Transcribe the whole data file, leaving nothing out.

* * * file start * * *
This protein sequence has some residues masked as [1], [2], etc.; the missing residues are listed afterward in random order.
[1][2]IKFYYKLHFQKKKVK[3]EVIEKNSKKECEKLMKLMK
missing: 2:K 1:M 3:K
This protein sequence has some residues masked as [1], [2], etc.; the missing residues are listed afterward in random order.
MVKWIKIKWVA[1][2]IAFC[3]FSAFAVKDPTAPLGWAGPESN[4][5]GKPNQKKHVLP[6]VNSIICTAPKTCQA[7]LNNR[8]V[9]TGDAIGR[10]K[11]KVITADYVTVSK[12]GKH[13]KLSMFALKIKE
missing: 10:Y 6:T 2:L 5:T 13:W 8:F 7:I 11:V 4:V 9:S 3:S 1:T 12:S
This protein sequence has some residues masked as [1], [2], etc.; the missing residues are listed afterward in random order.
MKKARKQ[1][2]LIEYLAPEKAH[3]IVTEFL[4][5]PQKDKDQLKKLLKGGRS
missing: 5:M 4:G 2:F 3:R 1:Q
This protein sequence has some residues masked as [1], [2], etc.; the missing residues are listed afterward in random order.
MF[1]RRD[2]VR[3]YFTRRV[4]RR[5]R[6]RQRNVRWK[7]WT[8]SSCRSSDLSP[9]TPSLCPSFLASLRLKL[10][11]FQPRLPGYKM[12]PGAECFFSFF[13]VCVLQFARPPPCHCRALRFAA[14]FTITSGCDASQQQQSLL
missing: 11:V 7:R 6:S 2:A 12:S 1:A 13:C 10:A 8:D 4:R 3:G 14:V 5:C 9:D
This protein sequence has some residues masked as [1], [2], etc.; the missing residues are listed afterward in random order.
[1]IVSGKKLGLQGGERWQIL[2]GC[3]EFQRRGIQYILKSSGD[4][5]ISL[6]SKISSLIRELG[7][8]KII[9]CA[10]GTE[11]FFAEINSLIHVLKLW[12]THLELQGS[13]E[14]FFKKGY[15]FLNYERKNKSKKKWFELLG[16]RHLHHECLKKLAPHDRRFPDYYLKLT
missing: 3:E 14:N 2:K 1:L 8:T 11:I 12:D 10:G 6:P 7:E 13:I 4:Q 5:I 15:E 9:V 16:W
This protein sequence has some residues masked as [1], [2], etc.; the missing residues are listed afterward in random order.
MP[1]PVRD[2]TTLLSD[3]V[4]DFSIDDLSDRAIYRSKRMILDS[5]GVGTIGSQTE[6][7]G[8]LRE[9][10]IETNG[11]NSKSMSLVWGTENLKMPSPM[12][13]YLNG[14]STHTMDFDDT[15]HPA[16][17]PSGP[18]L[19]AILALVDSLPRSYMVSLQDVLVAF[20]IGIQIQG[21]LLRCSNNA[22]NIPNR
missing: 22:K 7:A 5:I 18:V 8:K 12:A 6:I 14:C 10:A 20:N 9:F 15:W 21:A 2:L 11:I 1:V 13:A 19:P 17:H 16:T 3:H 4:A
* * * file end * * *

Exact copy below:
This protein sequence has some residues masked as [1], [2], etc.; the missing residues are listed afterward in random order.
[1][2]IKFYYKLHFQKKKVK[3]EVIEKNSKKECEKLMKLMK
missing: 2:K 1:M 3:K
This protein sequence has some residues masked as [1], [2], etc.; the missing residues are listed afterward in random order.
MVKWIKIKWVA[1][2]IAFC[3]FSAFAVKDPTAPLGWAGPESN[4][5]GKPNQKKHVLP[6]VNSIICTAPKTCQA[7]LNNR[8]V[9]TGDAIGR[10]K[11]KVITADYVTVSK[12]GKH[13]KLSMFALKIKE
missing: 10:Y 6:T 2:L 5:T 13:W 8:F 7:I 11:V 4:V 9:S 3:S 1:T 12:S
This protein sequence has some residues masked as [1], [2], etc.; the missing residues are listed afterward in random order.
MKKARKQ[1][2]LIEYLAPEKAH[3]IVTEFL[4][5]PQKDKDQLKKLLKGGRS
missing: 5:M 4:G 2:F 3:R 1:Q
This protein sequence has some residues masked as [1], [2], etc.; the missing residues are listed afterward in random order.
MF[1]RRD[2]VR[3]YFTRRV[4]RR[5]R[6]RQRNVRWK[7]WT[8]SSCRSSDLSP[9]TPSLCPSFLASLRLKL[10][11]FQPRLPGYKM[12]PGAECFFSFF[13]VCVLQFARPPPCHCRALRFAA[14]FTITSGCDASQQQQSLL
missing: 11:V 7:R 6:S 2:A 12:S 1:A 13:C 10:A 8:D 4:R 3:G 14:V 5:C 9:D
This protein sequence has some residues masked as [1], [2], etc.; the missing residues are listed afterward in random order.
[1]IVSGKKLGLQGGERWQIL[2]GC[3]EFQRRGIQYILKSSGD[4][5]ISL[6]SKISSLIRELG[7][8]KII[9]CA[10]GTE[11]FFAEINSLIHVLKLW[12]THLELQGS[13]E[14]FFKKGY[15]FLNYERKNKSKKKWFELLG[16]RHLHHECLKKLAPHDRRFPDYYLKLT
missing: 3:E 14:N 2:K 1:L 8:T 11:I 12:D 10:G 6:P 7:E 13:I 4:Q 5:I 15:E 9:V 16:W
This protein sequence has some residues masked as [1], [2], etc.; the missing residues are listed afterward in random order.
MP[1]PVRD[2]TTLLSD[3]V[4]DFSIDDLSDRAIYRSKRMILDS[5]GVGTIGSQTE[6][7]G[8]LRE[9][10]IETNG[11]NSKSMSLVWGTENLKMPSPM[12][13]YLNG[14]STHTMDFDDT[15]HPA[16][17]PSGP[18]L[19]AILALVDSLPRSYMVSLQDVLVAF[20]IGIQIQG[21]LLRCSNNA[22]NIPNR
missing: 22:K 7:A 5:I 18:V 8:K 12:A 6:I 14:C 10:A 20:N 9:F 15:W 21:A 2:L 11:I 1:V 13:A 19:P 17:H 16:T 3:H 4:A